When I write rare, I mean the opportunity to do a great hike in weather that seasonally is not so cooperative. For October, this turned out to be on the 19th. My daughter was home for a few days from school and was craving a taste of North West outdoors, it didn't matter if it was in rain, she just wanted to get out. Staying within a two hour drive, we traveled to Mt. Rainier National Park to try something new, a loop hike starting at Mowich Lake that would take us up above 7000 feet with a possible summit of Observation Rock if time allowed. We proceeded "off trail" on a well established trail to Knapsack Pass, continuing cross country on less obvious tread until we intercepted the Wonderland Trail. A few minutes on the WT brought us to a high point at 6400' where we proceeded off trail to the Flett Glacier. The snow was soft enough to transit in trail runners as long as the angle was mild, and we exited the glacier to a ridgeline for steeper sections. Beyond this description, the entire day elicited comments about what an incredible day it was, about the sublime vistas and skies, about our luck that the snow level was still much above 7000', and how we couldn't believe it was the middle of October; here we were in one layer and short sleeves, climbing to a high point of 7900' and putting on sunscreen. We didn't want the day to turn into a sufferfest so decided to turn back below 8000' as it looked like our looping finish to the summit of Observation Rock would take us at least another hour and it was already 1:30 PM. The trip out was spent enjoying the views to the west, chatting, taking pix and having a pose-off. Our arrival via the Wonderland Trail back at the Mowich Lake trail head at 6:27 PM made for a wonderful 11 hour day without donning the headlamps. This day was balanced in every aspect....difficulty, length, weather, wow factor....it doesn't get any better.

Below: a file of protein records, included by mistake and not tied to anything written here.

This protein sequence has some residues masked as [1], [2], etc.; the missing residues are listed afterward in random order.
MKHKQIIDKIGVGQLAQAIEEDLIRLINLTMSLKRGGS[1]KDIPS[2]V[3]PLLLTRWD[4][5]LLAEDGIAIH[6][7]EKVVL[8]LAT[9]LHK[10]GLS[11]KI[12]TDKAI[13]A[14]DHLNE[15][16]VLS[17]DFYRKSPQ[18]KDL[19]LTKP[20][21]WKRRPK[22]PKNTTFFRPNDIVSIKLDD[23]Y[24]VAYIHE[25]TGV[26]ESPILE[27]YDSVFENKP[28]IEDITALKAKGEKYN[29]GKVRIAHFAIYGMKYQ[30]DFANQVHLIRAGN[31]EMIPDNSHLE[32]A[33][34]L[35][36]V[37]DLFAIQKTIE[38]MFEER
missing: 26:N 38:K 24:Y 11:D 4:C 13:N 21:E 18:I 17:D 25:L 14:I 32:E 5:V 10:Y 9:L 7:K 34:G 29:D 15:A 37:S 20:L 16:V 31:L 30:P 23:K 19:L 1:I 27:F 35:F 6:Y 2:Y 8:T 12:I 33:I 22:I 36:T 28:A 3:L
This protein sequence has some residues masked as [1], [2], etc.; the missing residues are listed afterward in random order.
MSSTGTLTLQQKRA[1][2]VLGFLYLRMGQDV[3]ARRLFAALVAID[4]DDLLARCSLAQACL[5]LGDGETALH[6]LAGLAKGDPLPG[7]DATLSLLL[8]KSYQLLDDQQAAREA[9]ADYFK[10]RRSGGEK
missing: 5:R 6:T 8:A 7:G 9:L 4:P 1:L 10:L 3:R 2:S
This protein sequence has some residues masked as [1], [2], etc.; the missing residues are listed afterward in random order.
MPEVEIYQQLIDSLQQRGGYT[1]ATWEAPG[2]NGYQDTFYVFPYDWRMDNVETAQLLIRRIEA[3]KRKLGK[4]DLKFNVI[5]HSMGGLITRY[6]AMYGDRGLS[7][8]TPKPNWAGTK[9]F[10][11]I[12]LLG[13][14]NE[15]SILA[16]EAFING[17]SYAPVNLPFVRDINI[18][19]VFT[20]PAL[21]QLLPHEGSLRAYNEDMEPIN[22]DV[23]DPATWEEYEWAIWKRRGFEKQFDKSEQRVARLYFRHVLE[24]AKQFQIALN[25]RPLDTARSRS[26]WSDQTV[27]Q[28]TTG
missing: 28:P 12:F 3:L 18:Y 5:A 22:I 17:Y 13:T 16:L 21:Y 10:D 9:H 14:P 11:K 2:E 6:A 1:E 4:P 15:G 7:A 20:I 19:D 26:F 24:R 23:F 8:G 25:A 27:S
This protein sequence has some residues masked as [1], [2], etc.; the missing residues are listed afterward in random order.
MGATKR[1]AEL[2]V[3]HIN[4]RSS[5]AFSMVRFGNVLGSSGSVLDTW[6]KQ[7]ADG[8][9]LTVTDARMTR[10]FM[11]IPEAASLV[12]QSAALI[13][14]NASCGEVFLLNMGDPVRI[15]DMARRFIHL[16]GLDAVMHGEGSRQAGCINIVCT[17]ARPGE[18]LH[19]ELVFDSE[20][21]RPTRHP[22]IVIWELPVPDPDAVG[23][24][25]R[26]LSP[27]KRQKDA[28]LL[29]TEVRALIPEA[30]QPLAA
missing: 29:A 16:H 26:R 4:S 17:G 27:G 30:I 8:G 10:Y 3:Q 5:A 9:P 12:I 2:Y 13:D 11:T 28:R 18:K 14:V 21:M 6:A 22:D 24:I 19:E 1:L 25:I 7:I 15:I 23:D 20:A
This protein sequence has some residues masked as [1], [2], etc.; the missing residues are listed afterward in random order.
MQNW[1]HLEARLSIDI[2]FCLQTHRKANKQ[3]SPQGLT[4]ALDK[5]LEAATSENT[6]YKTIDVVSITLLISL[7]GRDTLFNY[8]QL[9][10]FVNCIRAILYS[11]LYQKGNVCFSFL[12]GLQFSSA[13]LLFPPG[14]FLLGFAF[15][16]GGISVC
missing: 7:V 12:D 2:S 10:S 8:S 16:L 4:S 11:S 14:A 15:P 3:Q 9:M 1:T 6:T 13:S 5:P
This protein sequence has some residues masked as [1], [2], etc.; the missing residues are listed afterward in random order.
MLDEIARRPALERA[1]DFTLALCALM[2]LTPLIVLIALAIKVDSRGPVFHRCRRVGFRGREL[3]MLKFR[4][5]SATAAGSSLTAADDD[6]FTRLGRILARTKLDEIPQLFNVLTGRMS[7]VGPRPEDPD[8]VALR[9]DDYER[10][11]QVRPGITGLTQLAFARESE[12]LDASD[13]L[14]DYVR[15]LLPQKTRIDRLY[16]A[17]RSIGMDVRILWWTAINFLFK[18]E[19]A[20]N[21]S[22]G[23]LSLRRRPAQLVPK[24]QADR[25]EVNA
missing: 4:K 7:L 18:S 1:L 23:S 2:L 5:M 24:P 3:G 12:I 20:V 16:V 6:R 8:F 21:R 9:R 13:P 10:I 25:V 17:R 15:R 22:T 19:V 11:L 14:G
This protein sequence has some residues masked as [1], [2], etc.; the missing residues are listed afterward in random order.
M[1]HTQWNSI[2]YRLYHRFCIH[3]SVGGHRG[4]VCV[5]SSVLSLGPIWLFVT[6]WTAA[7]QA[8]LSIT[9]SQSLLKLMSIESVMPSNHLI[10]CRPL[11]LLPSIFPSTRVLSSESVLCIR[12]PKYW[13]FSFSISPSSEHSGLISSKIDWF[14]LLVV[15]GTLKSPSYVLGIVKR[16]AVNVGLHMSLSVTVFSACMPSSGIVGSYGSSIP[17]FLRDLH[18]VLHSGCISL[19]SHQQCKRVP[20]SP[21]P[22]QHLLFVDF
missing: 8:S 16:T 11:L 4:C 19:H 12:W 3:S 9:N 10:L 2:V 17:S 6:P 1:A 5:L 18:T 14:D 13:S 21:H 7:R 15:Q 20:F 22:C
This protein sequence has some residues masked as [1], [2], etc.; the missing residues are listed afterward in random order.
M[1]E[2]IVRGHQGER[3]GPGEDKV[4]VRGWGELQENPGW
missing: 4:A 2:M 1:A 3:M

The area had cold temps but clear skies and still no significant snowfall below 6000 feet. Striking out solo, I decided to do a hike practically unthinkable in most years at this time of year.....bike the West Side road (Mt. Rainier National Park) to its end (9 miles), hike the North Puyallup River Trail to the North Puyallup camp (3 miles) and ascend via the Wonderland Trail to Sunset Park (3 miles). This would make for a longish day of 30 miles, 18 biking and 12 hiking, especially with the short days. I charged up my bike light and hit the road just as it was getting light, at a balmy 27 degrees F. The ride was rougher than usual as everything was frozen and in some places a grader had made ruts in muddy spots that were now frozen into teeth chattering mini bumps, plus I had to dismount twice to bypass frozen water on the road (the West Side road has been closed to vehicular traffic, aside from the Park Service, since the 90's). Although I was in shadow for the better part of the day, the clear skies ahead beckoned me in open areas and my planned lunch spot in Sunset Park. This day was chacterized by frozen landscapes, crunchy footsteps from hoar frost on the trail, and spectacular ice formations around water falls. It was also a 2 and 3 layer day as it never really got above freezing, particularly noticeable during the bike due to the wind. This trip gave me a good enough sample of conditions over the season to do a review of the Beyond Clothing I have been using this year....stay tuned. It's hard to adequately describe this hike, which I have done many times, in the context of the timing. The smells were completely different and less abundant, the sun was lower on the horizon, the animals were tucked away, and the feel and taste of the air was understated from the lower moisture content. Dead leaves still clung to branches in the shadows, impossible formations of ice inches thick rose from the ground on skinny twigs and still golden leaves. My feet sometimes sank 6 inches into the hoar frost that elevated the forest duff in disguise, and summertime easy creek crossings became treacherous due to rocks coated with ice. Adding to the wonderment was the knowledge that I was completely alone, that no summertime hikers would appear on the trail and at my lunch spot I was 15 miles from the nearest trailhead. And what a lunch it was, at last out of forest with the sun smacking my face en force, the only snow a dusting on the trail or cozied up against some deadfall. Warm enough in the vitamin D providing sun for just 2 layers and no gloves. For sure I wanted to continue through the park and proceed higher, but I wanted to see if I could make the return trip without too much time in the dark on my bike. I packed up and headed downhill by the way I came, absorbing as much of this late season gift as I could before mounting my trusty steed and heading down the bumpy road. I was delighted to make it back to my vehicle by 4:30 PM with just enough light to preclude using artificial lumens. This may be my last hike of the season in anticipation of the skis coming to the fore, but one never knows. Happy Holidays everyone.